The Tommy G. Thompson Center on Public Leadership at the University of Wisconsin-Madison won’t be funding any research in its first year of operation, members of its governing board learned Tuesday.
Time to review proposals and award such grants has run out.
The center also is unlikely to be able to fund speakers at UW campuses outside Madison — a major goal of state funding for the center — in the first semester of the 2018-2019 academic year. The clock on soliciting and reviewing proposals for that probably has run out as well.
And the Public Leadership Board of the center still has not hired a permanent director.
The Thompson Center would receive $3 million in state funding in the 2017-2019 budget, with $500,000 each year to be spent to finance appearances by speakers at UW campuses outside Madison, legislative leaders announced in May 2017. But only about $80,000 was spent in the following academic year to help fund speakers on UW System campuses, primarily in previously planned appearances. Research grants were budgeted at $500,000 for the center’s inaugural year, but time has run out, reported officials of the College of Letters and Science, which will work with the center board to solicit and select projects.
Members of the center’s governing Public Leadership Board, most nominated by Republican majority leaders in the Legislature, had been named by November. But the board did not meet until April 30. An advisory committee assembled of UW-Madison faculty also has a role in leading the center.
Board chair Scott Jensen and acting director Ryan Owens said the extension of the legislative session last spring contributed to a late start for the board.
Board member Robin Vos is Assembly speaker, and Jensen and Robert Cook are lobbyists.
The center’s slow start is a good thing, Vos said.
”I think it’s wise we are taking our time — so for anyone who has concerns as to why we did not hurry and spend this money, it’s a good indicator that the board is doing its due diligence to make sure the money is being spent wisely,” he said.
Vos said that with the Legislature out of session, its Joint Finance Committee is not scheduled and unlikely to meet before the start of the next session. Yet board members voted Tuesday to ask the committee to make funds unspent this year available next year.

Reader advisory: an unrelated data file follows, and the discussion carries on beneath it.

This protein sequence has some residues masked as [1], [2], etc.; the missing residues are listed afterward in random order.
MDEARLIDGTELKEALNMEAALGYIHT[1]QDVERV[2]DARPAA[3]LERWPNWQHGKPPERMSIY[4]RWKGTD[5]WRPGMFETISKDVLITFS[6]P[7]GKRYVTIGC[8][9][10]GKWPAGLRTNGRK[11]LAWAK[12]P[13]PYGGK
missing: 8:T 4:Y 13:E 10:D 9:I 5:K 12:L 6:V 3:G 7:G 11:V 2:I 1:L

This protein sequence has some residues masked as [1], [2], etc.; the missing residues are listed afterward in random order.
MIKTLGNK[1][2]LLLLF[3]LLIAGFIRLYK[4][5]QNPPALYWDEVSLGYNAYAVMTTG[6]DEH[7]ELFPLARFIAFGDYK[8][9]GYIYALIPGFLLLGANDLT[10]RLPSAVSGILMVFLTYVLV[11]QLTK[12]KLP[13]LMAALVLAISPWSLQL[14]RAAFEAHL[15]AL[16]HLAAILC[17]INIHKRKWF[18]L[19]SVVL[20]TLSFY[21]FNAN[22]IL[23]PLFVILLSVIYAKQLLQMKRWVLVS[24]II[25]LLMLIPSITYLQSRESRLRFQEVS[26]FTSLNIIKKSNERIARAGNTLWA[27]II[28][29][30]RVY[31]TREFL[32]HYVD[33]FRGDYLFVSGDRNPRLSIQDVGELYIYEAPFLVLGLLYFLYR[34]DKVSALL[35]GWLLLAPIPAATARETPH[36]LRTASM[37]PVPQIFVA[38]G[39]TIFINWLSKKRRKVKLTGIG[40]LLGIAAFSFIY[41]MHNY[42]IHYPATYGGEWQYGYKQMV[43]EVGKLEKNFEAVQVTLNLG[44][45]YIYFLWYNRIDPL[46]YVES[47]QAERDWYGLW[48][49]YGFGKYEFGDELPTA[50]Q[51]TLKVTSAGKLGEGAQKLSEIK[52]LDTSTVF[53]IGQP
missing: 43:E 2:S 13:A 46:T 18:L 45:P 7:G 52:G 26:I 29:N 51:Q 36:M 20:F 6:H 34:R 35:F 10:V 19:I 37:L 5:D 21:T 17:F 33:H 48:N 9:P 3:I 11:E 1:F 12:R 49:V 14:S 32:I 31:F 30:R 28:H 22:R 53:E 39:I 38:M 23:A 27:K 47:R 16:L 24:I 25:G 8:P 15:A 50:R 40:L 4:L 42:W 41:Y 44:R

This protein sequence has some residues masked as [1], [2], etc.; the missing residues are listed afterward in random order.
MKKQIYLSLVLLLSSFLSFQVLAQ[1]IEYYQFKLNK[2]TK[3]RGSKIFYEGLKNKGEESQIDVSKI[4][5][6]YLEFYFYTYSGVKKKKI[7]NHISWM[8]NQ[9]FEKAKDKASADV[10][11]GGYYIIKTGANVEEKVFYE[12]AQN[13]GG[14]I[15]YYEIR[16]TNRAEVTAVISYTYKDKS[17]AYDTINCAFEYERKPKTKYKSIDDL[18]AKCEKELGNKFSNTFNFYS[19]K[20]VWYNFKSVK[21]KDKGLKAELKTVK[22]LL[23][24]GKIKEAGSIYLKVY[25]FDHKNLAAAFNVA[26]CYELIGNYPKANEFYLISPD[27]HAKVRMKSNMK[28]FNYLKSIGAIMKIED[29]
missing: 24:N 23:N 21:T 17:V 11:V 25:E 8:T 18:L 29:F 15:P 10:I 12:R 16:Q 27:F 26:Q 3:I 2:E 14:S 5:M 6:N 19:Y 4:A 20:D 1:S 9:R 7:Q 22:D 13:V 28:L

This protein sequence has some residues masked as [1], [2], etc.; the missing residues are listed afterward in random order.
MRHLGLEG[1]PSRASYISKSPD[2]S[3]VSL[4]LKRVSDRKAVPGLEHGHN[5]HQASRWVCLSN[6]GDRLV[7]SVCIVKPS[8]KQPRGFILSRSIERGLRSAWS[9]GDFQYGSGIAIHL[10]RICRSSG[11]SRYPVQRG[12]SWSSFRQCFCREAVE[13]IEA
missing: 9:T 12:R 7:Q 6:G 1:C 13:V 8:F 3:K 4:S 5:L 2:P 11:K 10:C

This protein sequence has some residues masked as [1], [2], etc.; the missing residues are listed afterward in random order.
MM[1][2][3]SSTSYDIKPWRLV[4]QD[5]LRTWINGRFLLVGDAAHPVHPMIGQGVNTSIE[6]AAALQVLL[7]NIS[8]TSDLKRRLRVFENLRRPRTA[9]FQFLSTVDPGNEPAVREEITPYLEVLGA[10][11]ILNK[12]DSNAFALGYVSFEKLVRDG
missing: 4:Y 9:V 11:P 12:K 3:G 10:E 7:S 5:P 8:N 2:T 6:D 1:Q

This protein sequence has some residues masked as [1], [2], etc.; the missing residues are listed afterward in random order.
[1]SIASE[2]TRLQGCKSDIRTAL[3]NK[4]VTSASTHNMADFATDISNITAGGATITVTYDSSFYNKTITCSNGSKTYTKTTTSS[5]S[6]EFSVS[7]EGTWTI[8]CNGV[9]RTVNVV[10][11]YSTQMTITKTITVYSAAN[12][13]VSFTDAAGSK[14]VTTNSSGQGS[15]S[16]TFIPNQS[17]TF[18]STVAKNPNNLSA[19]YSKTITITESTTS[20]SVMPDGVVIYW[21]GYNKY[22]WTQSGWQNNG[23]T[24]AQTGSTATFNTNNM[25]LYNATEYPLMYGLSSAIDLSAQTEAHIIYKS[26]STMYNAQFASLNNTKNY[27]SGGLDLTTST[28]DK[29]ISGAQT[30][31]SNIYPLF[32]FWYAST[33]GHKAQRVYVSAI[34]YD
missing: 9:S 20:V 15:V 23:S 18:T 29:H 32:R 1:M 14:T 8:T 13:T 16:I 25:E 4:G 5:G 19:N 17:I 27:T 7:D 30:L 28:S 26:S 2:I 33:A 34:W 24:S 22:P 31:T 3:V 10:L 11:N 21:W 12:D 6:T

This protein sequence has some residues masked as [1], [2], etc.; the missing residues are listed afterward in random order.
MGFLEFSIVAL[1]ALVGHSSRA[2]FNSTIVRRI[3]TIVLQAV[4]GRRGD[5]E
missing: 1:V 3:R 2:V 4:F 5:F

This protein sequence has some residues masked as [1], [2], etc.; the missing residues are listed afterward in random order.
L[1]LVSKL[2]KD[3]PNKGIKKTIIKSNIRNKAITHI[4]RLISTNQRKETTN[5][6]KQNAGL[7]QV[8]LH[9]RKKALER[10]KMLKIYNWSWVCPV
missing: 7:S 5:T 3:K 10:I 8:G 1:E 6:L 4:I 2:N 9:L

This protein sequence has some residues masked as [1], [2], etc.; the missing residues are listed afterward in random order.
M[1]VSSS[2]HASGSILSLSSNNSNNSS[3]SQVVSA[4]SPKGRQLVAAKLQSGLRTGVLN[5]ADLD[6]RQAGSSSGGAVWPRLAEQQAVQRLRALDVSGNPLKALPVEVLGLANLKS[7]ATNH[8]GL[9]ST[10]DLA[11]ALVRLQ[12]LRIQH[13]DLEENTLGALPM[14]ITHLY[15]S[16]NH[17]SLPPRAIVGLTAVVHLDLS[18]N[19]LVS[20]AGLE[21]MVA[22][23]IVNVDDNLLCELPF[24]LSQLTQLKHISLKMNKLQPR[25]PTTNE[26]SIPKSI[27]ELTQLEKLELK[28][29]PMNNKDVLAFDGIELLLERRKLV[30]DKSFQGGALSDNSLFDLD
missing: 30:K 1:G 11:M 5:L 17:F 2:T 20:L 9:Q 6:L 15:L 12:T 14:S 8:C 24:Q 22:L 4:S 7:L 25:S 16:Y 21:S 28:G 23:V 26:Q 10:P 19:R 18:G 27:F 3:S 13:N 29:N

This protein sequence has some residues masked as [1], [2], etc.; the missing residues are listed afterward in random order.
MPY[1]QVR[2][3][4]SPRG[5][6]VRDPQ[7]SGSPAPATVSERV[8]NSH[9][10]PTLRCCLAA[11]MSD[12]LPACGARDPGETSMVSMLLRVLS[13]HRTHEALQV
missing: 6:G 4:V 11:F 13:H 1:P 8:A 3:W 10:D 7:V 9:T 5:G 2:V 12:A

“If we are granted those funds, we’ll have the ability to have a more robust process in the second year of the biennium. If not, we’ll proceed with what we have,” Vos said.
Members of the public leadership board expressed confidence in working with the faculty advisory committee to select research projects. Faculty members can offer expertise in what topics are scientifically “researchable” and who among faculty on UW campuses has expertise in the area, Owens said.
Members of the governing board, meanwhile, have a grasp on what policy needs are, said Jensen.
Vos repeated his goal that research focus on practical topics, “things that could be made into policy in, say, the next 10 years.”
Informal discussions with members of the advisory committee on possible research areas should begin soon, with the board taking up some possibilities at its next meeting on June 25.
John Karl Scholz, dean of Letters and Science, spoke to another concern of board members: who has the authority to evaluate and, if needed, cut short the statutorily set three-year term of any center director?
Scholz assured board members that it makes sense to have them evaluate a director’s performance, as well as faculty advisors.
“I would love to have the public leadership board provide an annual evaluation,” Scholz said.
Performance expectations for the position will be written up and adopted before the public leadership board votes on an executive director at its next meeting, members decided.
Scholz added that he would hope the final decision on terminating a director if that ever is required would be left to him, something board members seemed to accept.
“This is a new venture,” Scholz said. “We are deadly serious about making it work.”